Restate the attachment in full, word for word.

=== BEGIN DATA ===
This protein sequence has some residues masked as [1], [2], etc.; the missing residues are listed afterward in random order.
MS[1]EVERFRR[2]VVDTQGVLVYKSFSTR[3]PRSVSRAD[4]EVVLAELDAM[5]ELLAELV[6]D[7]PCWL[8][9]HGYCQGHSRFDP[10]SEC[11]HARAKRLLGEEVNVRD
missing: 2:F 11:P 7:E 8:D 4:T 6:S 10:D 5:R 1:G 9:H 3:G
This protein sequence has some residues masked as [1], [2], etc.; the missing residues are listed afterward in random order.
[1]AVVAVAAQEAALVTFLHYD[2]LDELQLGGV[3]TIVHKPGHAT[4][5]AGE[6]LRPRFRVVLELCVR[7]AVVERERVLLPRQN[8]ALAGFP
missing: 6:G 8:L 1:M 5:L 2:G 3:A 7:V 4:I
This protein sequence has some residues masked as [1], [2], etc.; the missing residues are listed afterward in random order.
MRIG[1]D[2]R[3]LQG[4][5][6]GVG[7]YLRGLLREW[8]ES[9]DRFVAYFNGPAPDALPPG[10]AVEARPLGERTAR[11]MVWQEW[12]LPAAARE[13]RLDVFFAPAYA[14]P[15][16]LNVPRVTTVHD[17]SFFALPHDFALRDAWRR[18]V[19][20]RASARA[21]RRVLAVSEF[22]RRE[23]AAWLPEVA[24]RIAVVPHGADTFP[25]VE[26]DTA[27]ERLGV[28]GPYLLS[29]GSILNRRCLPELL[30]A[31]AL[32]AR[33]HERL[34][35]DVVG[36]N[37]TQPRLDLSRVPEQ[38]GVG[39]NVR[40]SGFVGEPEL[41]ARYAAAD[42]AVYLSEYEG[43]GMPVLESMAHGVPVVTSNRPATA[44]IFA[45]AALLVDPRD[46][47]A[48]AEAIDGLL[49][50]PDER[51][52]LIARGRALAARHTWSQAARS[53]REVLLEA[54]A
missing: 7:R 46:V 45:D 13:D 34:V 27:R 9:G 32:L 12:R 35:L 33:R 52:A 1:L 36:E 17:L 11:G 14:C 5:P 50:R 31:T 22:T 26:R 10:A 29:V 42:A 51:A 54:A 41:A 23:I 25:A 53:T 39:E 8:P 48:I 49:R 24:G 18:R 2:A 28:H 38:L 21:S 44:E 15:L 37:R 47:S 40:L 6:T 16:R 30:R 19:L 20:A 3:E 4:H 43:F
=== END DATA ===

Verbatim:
This protein sequence has some residues masked as [1], [2], etc.; the missing residues are listed afterward in random order.
MS[1]EVERFRR[2]VVDTQGVLVYKSFSTR[3]PRSVSRAD[4]EVVLAELDAM[5]ELLAELV[6]D[7]PCWL[8][9]HGYCQGHSRFDP[10]SEC[11]HARAKRLLGEEVNVRD
missing: 2:F 11:P 7:E 8:D 4:T 6:S 10:D 5:R 1:G 9:H 3:G
This protein sequence has some residues masked as [1], [2], etc.; the missing residues are listed afterward in random order.
[1]AVVAVAAQEAALVTFLHYD[2]LDELQLGGV[3]TIVHKPGHAT[4][5]AGE[6]LRPRFRVVLELCVR[7]AVVERERVLLPRQN[8]ALAGFP
missing: 6:G 8:L 1:M 5:L 2:G 3:A 7:V 4:I
This protein sequence has some residues masked as [1], [2], etc.; the missing residues are listed afterward in random order.
MRIG[1]D[2]R[3]LQG[4][5][6]GVG[7]YLRGLLREW[8]ES[9]DRFVAYFNGPAPDALPPG[10]AVEARPLGERTAR[11]MVWQEW[12]LPAAARE[13]RLDVFFAPAYA[14]P[15][16]LNVPRVTTVHD[17]SFFALPHDFALRDAWRR[18]V[19][20]RASARA[21]RRVLAVSEF[22]RRE[23]AAWLPEVA[24]RIAVVPHGADTFP[25]VE[26]DTA[27]ERLGV[28]GPYLLS[29]GSILNRRCLPELL[30]A[31]AL[32]AR[33]HERL[34][35]DVVG[36]N[37]TQPRLDLSRVPEQ[38]GVG[39]NVR[40]SGFVGEPEL[41]ARYAAAD[42]AVYLSEYEG[43]GMPVLESMAHGVPVVTSNRPATA[44]IFA[45]AALLVDPRD[46][47]A[48]AEAIDGLL[49][50]PDER[51][52]LIARGRALAARHTWSQAARS[53]REVLLEA[54]A
missing: 7:R 46:V 45:D 13:D 34:V 27:R 9:G 32:L 12:R 35:L 33:R 52:A 1:L 36:E 17:L 11:G 14:C 5:P 50:R 31:T 22:T 26:R 10:A 29:V 42:A 51:A 54:A 41:A 23:I 25:A 53:T 39:E 8:P 48:I 49:R 24:G 18:R 2:A 28:H 38:L 21:S 44:E 15:L 37:R 47:S 40:L 6:T 16:R 30:R 19:L 20:A 3:E 4:H 43:F